Teamwork is a life-long skill, something that we all need as adults each day of our lives and a skill that really needs a lot of patience, good will, give and take and lots of humour too! The book, The Innovators, by Walter Isaacson, has its first chapter on teamwork – how innovations cannot take place without teamwork. In schools, we say that one of the skills needed by students is teamwork.
Students cannot pick up teamwork overnight. School is so different from home. Whether an only child or not, children have a really difficult time sharing their possessions and learning the give and take, no matter what it is. In a 1:1 iPad situation, we as educators, need to consciously bring in activities where cooperation and teamwork can be developed. Also, this is a tone that needs to be set early on in the school year, when teachers do many community building activities with the students.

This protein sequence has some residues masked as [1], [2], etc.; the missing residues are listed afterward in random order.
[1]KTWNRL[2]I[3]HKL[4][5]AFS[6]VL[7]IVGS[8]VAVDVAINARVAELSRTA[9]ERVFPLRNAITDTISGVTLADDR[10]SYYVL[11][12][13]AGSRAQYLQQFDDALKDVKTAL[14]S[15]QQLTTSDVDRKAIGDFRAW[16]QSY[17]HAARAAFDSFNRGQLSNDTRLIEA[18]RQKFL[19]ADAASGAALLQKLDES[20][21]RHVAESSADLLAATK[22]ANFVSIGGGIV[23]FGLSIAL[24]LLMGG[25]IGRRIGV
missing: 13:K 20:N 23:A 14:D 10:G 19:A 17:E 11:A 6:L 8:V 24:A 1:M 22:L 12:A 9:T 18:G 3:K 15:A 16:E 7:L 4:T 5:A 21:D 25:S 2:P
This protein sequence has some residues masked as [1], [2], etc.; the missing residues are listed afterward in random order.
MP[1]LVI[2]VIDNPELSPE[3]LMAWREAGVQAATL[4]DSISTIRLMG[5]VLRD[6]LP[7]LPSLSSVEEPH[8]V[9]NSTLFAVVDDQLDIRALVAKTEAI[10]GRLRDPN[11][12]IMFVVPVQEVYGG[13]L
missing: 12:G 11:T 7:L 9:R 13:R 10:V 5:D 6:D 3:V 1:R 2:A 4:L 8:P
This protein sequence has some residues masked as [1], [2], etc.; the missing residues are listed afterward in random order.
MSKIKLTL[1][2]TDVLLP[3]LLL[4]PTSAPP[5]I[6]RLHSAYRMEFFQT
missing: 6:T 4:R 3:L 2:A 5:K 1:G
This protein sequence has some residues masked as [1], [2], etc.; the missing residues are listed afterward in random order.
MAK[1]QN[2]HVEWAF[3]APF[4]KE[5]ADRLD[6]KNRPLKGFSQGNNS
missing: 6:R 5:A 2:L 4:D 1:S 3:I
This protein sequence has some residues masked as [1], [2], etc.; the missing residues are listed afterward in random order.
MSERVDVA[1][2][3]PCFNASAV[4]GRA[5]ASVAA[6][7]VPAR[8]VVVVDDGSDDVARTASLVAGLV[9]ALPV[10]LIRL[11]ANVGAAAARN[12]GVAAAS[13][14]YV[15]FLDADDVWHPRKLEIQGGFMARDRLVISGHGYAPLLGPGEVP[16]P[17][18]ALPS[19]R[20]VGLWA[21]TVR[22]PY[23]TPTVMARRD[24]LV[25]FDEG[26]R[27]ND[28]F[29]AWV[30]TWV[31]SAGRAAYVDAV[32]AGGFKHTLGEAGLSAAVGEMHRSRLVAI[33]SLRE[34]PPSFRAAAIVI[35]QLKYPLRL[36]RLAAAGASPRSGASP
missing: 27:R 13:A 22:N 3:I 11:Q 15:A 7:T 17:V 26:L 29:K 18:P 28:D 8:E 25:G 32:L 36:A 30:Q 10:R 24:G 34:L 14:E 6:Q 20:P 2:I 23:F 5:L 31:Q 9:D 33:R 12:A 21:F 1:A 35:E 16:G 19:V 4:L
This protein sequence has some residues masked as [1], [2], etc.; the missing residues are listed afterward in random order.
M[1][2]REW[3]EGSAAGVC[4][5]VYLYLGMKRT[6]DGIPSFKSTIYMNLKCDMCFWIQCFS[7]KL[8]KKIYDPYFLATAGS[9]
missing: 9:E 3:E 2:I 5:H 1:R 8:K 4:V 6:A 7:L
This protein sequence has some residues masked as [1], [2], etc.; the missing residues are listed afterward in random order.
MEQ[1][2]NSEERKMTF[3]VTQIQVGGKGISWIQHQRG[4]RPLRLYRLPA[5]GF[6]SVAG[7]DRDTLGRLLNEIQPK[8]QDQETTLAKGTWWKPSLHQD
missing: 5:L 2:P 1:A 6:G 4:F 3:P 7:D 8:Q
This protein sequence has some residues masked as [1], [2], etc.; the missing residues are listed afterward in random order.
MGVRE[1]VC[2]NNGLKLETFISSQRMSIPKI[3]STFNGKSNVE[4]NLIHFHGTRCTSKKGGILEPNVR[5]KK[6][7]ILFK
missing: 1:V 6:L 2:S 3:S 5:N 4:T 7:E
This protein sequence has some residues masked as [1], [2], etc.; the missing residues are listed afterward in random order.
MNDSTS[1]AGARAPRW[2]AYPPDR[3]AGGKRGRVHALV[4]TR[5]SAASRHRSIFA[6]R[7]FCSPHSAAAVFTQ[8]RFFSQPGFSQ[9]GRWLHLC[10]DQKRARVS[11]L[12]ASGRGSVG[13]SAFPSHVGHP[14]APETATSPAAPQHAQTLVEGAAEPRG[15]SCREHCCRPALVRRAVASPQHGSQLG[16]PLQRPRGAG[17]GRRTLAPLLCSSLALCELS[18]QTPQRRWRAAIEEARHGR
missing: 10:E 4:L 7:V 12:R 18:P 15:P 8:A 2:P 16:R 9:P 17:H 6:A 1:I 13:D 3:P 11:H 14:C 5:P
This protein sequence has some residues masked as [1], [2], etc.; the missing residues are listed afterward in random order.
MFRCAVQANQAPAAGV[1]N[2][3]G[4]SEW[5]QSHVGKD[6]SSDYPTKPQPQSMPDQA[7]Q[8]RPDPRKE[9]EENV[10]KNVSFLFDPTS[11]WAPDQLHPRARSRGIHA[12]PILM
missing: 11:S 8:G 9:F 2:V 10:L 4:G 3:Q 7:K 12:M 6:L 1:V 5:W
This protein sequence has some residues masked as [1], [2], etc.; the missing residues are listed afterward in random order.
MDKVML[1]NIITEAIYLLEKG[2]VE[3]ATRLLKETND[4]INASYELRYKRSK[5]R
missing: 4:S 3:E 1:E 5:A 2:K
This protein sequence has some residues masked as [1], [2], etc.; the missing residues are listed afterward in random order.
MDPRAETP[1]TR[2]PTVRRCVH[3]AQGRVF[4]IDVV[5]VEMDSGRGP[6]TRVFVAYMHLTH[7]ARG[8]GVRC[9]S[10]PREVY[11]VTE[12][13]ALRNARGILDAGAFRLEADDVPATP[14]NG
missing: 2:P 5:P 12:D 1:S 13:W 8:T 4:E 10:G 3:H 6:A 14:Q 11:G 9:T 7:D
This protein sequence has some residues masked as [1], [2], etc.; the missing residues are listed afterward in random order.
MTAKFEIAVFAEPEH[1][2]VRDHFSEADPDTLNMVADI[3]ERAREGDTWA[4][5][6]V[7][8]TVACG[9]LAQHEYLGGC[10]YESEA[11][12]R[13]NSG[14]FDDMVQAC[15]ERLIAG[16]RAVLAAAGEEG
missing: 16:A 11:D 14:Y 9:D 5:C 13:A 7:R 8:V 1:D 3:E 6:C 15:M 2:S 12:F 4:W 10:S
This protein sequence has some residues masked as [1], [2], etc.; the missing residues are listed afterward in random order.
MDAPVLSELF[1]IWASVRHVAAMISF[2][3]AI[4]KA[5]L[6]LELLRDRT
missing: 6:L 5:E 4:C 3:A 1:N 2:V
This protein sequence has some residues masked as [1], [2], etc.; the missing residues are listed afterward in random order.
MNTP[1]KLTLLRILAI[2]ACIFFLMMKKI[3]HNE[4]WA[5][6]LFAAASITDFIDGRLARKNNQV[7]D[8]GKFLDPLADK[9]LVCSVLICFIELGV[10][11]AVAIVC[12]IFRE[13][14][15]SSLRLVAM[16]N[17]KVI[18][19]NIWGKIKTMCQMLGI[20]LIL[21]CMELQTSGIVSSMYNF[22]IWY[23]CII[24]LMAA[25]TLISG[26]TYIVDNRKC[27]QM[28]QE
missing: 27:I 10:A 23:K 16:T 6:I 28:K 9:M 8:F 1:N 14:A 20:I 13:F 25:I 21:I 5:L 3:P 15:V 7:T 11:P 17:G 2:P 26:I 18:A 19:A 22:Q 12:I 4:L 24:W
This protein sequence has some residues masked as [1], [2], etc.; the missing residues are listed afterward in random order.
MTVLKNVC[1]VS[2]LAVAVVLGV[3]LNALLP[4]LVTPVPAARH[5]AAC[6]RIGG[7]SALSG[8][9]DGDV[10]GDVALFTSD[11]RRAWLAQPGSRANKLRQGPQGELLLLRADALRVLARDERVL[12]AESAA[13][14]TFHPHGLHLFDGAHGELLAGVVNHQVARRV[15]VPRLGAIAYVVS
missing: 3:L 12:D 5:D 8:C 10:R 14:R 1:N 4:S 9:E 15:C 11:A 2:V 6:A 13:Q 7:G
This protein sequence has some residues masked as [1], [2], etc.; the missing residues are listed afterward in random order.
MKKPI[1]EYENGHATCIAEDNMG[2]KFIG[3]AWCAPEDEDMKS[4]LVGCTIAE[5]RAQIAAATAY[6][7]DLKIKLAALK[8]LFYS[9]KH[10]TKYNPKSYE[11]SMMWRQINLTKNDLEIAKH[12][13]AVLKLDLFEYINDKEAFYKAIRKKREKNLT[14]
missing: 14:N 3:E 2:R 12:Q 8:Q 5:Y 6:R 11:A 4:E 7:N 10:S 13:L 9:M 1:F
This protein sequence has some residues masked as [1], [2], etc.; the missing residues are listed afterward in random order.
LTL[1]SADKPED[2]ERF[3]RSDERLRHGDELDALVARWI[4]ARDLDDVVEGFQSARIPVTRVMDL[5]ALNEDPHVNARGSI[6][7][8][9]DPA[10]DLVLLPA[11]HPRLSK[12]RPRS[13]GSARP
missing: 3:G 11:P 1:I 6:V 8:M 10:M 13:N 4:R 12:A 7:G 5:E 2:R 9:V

This fifth grade teacher worked on a specific team building lesson. She brainstormed with her students what team building means.
She even added a heart and a hi-five!
The students then worked on their activity.
This activity was one involving these plastic cups and a bottle. You could pick any activity.
Once the activity was completed, the students responded to a discussion on Schoology. This was done on the iPads. Not only did every student get a role to play, each student got a voice through the Schoology discussion, as well as digital etiquette in practice during the usage.
I also want to add that various teachers teach teamwork in different ways. This was an example from today.
Also, to remind everyone, given that these students are in their second year of 1:1 iPad implementation, they were able to get onto Schoology and respond appropriately to their assignments and discussions from almost the first week of school. They are also way more aware of poor choices they made the previous year with respect to digital etiquette. They have learned through their mistakes and wouldn’t we much rather they fail a few times in elementary school and learn through those failures than move seamlessly?